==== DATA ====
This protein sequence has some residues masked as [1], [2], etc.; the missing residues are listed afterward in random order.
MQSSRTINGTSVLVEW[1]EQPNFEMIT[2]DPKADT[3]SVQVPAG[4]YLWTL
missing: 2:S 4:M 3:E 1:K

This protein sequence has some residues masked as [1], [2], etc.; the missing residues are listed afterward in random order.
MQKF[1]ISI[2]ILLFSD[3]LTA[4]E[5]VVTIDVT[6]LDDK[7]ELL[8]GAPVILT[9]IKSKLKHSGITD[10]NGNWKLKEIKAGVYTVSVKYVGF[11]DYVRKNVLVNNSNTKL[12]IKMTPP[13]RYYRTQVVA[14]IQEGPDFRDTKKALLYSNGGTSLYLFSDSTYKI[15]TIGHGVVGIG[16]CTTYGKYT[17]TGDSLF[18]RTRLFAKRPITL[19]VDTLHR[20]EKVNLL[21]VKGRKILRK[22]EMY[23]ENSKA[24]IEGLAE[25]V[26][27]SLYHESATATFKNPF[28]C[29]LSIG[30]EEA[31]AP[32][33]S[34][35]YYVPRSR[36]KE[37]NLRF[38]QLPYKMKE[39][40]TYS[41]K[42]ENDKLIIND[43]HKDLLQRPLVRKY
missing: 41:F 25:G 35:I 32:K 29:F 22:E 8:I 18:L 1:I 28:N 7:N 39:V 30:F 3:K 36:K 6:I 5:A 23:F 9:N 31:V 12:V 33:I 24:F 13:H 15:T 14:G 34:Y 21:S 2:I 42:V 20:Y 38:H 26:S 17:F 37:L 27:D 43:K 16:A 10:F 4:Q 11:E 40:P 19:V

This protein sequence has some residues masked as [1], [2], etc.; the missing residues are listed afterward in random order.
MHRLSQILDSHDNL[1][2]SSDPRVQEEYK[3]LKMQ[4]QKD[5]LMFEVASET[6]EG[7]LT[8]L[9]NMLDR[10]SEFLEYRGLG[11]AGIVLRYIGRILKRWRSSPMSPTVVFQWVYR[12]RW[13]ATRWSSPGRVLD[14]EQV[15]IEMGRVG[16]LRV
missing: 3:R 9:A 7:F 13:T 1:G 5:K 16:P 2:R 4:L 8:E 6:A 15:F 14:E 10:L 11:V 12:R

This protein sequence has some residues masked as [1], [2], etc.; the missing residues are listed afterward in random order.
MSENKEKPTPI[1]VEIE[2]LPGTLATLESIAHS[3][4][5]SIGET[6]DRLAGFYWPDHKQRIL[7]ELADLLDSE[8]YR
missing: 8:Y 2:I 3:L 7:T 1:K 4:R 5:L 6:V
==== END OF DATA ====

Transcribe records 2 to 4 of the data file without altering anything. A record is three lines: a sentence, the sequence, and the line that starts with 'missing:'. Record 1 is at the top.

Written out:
This protein sequence has some residues masked as [1], [2], etc.; the missing residues are listed afterward in random order.
MQKF[1]ISI[2]ILLFSD[3]LTA[4]E[5]VVTIDVT[6]LDDK[7]ELL[8]GAPVILT[9]IKSKLKHSGITD[10]NGNWKLKEIKAGVYTVSVKYVGF[11]DYVRKNVLVNNSNTKL[12]IKMTPP[13]RYYRTQVVA[14]IQEGPDFRDTKKALLYSNGGTSLYLFSDSTYKI[15]TIGHGVVGIG[16]CTTYGKYT[17]TGDSLF[18]RTRLFAKRPITL[19]VDTLHR[20]EKVNLL[21]VKGRKILRK[22]EMY[23]ENSKA[24]IEGLAE[25]V[26][27]SLYHESATATFKNPF[28]C[29]LSIG[30]EEA[31]AP[32][33]S[34][35]YYVPRSR[36]KE[37]NLRF[38]QLPYKMKE[39][40]TYS[41]K[42]ENDKLIIND[43]HKDLLQRPLVRKY
missing: 41:F 25:G 35:I 32:K 29:F 22:E 8:I 18:L 1:I 28:N 7:N 39:V 30:F 3:K 36:K 6:I 5:A 23:F 9:N 31:V 12:V 33:I 24:F 13:H 15:T 14:G 34:Y 21:S 2:I 42:V 20:Y 38:H 26:S 17:F 37:L 27:D 43:K 16:A 10:F 4:Q 11:E 40:P 19:V

This protein sequence has some residues masked as [1], [2], etc.; the missing residues are listed afterward in random order.
MHRLSQILDSHDNL[1][2]SSDPRVQEEYK[3]LKMQ[4]QKD[5]LMFEVASET[6]EG[7]LT[8]L[9]NMLDR[10]SEFLEYRGLG[11]AGIVLRYIGRILKRWRSSPMSPTVVFQWVYR[12]RW[13]ATRWSSPGRVLD[14]EQV[15]IEMGRVG[16]LRV
missing: 3:R 9:A 7:F 13:T 1:G 5:K 16:P 2:R 4:L 8:E 6:A 15:F 14:E 10:L 11:V 12:R

This protein sequence has some residues masked as [1], [2], etc.; the missing residues are listed afterward in random order.
MSENKEKPTPI[1]VEIE[2]LPGTLATLESIAHS[3][4][5]SIGET[6]DRLAGFYWPDHKQRIL[7]ELADLLDSE[8]YR
missing: 8:Y 2:I 3:L 7:T 1:K 4:R 5:L 6:V